Presentation on theme: "Power Searching Natural Language Terms and Connectors."— Presentation transcript:
Power Searching Natural Language Terms and Connectors
Natural Language Power Searching
Natural Language: Not Just for Beginners You may have been told to use Natural Language searching because there is no special search method to learn; you just type your search in “plain English.” You can become a Natural Language power searcher and achieve the most satisfactory results. Learn how –the document gets its final ranking in the results –to manipulate the terms in the search for the best results –to add alternative terms, including how to use the Thesaurus –to exclude terms from your search results –to conduct a field search in Natural Language
Each document is given a score based on the document’s statistical relevancy to the specific search. The score translates into the ranking of the documents in the result. The highest-scoring document ranks first and is displayed first. The other documents retrieved are displayed in descending order of statistical relevancy. Some documents in your results may not contain all, or even most, of your search terms. When you understand how documents are scored, you can manipulate your Natural Language search for the most successful results.
Stop words (e.g., the, is, for) and stock phrases (“whether or not,” “find all the cases that”) are dropped from the query. Grammar is not important, but spelling is! The less often a term appears in a database, the higher it is scored, e.g., Mazda scores a 10, car scores a 1. Equivalencies are applied: Avenue = Ave., three = 3. Special terms such as key numbers or citations are given greater weight. Westlaw uses the root word form of the term and then expands it similar to the way the “!” works in Terms and Connectors searches. –Expansion is more precise than the “!” in Terms and Connectors searching –create = created creating creative, but not creature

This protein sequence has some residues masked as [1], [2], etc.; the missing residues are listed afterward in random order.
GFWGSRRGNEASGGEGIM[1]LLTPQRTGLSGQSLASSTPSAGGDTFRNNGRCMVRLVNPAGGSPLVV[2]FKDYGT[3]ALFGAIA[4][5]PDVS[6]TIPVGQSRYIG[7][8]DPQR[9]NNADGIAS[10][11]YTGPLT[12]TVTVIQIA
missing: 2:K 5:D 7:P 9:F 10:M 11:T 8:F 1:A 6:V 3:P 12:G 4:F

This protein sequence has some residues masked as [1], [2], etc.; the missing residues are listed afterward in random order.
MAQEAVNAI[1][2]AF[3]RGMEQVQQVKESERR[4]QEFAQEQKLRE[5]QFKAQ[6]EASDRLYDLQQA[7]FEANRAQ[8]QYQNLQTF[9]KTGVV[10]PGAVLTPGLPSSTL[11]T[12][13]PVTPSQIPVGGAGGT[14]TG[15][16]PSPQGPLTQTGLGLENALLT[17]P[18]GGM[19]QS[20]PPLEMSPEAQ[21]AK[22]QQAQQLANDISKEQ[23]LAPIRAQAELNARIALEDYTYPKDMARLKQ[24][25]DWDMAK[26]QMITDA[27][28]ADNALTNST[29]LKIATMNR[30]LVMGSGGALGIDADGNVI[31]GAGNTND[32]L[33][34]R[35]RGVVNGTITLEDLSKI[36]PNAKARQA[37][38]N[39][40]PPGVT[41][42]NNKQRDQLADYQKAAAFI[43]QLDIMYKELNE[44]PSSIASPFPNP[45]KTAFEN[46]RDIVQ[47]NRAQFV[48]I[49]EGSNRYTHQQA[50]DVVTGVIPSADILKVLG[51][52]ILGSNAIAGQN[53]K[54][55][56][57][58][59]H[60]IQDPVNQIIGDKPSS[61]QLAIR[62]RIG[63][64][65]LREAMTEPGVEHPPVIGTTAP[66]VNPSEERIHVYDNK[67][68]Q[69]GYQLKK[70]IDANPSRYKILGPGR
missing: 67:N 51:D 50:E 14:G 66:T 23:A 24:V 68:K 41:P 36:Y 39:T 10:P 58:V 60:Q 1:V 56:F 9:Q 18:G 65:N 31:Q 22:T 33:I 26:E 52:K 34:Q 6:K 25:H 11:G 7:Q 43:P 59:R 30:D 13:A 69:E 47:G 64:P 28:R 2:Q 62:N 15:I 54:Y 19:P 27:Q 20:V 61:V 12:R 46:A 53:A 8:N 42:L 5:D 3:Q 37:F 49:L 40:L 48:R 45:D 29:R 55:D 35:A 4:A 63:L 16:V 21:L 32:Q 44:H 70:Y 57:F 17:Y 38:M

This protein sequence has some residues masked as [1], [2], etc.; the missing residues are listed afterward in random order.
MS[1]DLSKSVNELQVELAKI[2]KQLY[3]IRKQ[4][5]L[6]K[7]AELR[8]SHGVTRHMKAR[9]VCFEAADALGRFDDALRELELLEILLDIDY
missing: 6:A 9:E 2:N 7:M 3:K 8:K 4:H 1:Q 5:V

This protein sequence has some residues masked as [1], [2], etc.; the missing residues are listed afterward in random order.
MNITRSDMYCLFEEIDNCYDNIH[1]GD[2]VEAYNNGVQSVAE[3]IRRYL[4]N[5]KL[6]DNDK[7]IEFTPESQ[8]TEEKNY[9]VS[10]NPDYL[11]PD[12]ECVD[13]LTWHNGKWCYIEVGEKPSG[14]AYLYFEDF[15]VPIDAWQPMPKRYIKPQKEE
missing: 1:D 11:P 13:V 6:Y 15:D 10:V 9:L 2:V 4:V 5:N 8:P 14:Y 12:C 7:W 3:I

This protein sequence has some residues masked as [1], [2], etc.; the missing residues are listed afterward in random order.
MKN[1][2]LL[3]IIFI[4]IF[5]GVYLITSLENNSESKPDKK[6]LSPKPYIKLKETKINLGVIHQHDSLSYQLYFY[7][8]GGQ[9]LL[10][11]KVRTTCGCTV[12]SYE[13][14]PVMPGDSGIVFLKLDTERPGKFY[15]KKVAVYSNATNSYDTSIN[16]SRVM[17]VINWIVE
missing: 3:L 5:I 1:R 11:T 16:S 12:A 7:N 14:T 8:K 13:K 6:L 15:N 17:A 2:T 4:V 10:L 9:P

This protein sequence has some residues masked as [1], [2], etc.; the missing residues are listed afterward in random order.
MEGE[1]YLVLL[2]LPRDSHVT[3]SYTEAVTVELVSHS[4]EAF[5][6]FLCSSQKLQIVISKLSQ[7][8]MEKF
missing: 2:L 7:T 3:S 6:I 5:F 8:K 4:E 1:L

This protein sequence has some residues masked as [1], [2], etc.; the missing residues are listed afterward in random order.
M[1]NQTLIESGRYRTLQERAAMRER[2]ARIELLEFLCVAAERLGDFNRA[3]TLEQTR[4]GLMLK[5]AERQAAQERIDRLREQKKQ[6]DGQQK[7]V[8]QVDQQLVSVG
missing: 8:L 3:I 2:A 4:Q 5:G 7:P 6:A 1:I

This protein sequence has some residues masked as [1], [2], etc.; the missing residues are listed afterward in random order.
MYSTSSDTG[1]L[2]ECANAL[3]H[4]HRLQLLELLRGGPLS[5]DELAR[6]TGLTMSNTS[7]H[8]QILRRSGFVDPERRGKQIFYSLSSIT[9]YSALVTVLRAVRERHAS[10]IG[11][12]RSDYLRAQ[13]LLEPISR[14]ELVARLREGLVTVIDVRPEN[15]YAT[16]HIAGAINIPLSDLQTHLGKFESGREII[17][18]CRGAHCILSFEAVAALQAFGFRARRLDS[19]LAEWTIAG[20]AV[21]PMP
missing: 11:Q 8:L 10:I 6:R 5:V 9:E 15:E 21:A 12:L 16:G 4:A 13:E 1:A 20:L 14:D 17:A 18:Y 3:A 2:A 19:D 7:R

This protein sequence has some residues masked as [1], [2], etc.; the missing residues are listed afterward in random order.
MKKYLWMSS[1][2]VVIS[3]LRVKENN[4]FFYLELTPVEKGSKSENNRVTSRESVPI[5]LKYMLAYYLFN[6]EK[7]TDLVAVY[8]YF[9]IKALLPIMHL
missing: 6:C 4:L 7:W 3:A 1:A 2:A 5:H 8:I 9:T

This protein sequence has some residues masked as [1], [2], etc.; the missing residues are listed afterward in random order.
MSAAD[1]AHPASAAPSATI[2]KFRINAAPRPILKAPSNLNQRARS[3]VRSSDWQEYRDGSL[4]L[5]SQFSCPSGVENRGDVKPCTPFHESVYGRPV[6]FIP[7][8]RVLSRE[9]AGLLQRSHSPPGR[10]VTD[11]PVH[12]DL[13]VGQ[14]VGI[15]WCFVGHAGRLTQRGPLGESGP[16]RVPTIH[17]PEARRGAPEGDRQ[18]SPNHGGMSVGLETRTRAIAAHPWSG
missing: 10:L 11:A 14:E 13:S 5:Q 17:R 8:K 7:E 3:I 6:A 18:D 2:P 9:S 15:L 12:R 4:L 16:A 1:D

Each document is then scored on the basis of –the score of individual terms from the query in the document –how many of the search terms are in the document –how often the search terms appear –how close the search terms appear to each other –the portions of the document in which the search terms appear Example: Terms in the synopsis or digest field carry more weight than terms in the body of the opinion.
Manipulate Your Natural Language Results Place alternative terms in parentheses immediately following the original search term. –Grandparent (grandmother grandfather) visitation –You can use the Thesaurus feature or you can do it yourself. –The original search term is scored higher than the alternatives, but Westlaw recognizes that they are the same concept. Place terms of art and phrases in quotation marks. –Westlaw recognizes more than 78,000 terms of art and will add the quotation marks in Natural Language. –To be sure phrases are searched as phrases, put them in quotation marks. –The document is scored higher when the terms within the quotation marks are close together.
Manipulate Your Natural Language Search Results Repeat a critical term in the search. –The repetition won’t show up as the search runs, but Westlaw gives additional weight to that term. –heroin (drug “controlled substance” cocaine) dealer dealer Include any unique (and relevant) term or phrase that will help your search retrieve on-point documents. –For example, “social host” is almost always used in the context of a noncommercial supplier of alcohol whose guest becomes intoxicated and causes injuries. –This high-scoring phrase will skew the results to retrieve relevant cases.
Control Concepts Control Concepts feature allows you to require that certain terms appear in each document or exclude terms from the documents retrieved. If you require that certain term(s) appear in each document retrieved, you might not get the maximum number of documents you chose: there may not be that number of documents containing that term(s) in the database. Be careful about excluding terms; this action can have unintended results. Control Concepts